Garter Squish Kids was the first knitting pattern I designed and released myself back in September 2021. That feels like a lifetime ago now but I guess it isn’t really! I was still working as a Midwife at the time and would never have imagined that just 18 months later that I would have given up my profession and be designing knitwear for a living! What a rollercoaster time it has been! When I look back on that first pattern release I think about all the things that I know now that would have made my life so much easier then! For instance, although I’ve always got by, math has never been my strong point. My mathematically minded engineer husband was 90% of the brains behind the grading for Garter Squish Kids, and probably more than 50% of Garter Squish Adult. But I leaned a lot, quickly, and now can say it comes fairly easily. I would also say that I now quite enjoy it which I never thought I’d say!!
Now with hindsight and a bucket load more knowledge it’s easy to criticise the early patterns, I honestly feel so pleased and proud of what I achieved with the Garter Squish Jumpers. I was very much going for a simple staple chunky unisex garment with lots of squish for the winter months. They deliver this exactly! But do you know what they also have hidden in them? Some pretty nifty little design elements that I probably haven’t shouted about enough…
1. Top down construction with a Tubular cast on for a super neat neckline edge
The neckline and yoke of a jumper is often one element that would catch someone’s eye as it is the part of the jumper most likely to be seen as someone faces you to communicate. I am sure this is so very often why colorwork yoked jumpers are so popular. It is a great place to make an impact on a garment. One thing I don’t like about chunky knits is how big stitches show big issues; this is something my friend Jacki of The Woolly Badger has blogged about recently. If design elements don’t quite flow, it shows. Cast on edges aren’t always the tidiest of things so it was important to get it right for the Garter Squish. I first experimented with the tubular cast on for this design because I wanted it to be as neat and tidy as possible.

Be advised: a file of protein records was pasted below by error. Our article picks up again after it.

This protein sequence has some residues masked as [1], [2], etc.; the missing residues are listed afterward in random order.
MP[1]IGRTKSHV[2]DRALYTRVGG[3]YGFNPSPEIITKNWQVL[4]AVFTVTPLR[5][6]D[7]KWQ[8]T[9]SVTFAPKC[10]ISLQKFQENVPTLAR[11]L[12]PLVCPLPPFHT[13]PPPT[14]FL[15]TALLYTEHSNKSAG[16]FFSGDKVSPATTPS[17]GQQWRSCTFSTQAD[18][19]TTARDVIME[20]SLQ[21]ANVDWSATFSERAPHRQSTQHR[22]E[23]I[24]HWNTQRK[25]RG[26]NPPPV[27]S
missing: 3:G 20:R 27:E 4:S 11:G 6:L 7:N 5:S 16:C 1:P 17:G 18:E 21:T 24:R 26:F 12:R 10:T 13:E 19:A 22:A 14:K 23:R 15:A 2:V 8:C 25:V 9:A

Not only is the tubular cast succeed in creating a super neat cast on edge, but it also has a hidden job for the Garter Squish Jumpers, particularly the adult version… These jumpers are heavy. With only 100m of yarn per 100g skein, the weight quickly adds up for this squishy beast of a jumper. The tubular cast on helps give the neckline a little more structure than your average cast on which really helps it hold the weight of the rest of the garment. My go to cast on method is the long tail cast on, which was just too bulky for this design so the backward loop cast on method was used for the kids pattern, as you can see in the photos below. This edge works fine for the smaller jumper, as it doesn’t have so much weight to contend with but it isn’t structured enough for the heavie Adult jumpers. However, I have now added the tubular method to the kids pattern instructions after it became such an important design element of the adult version.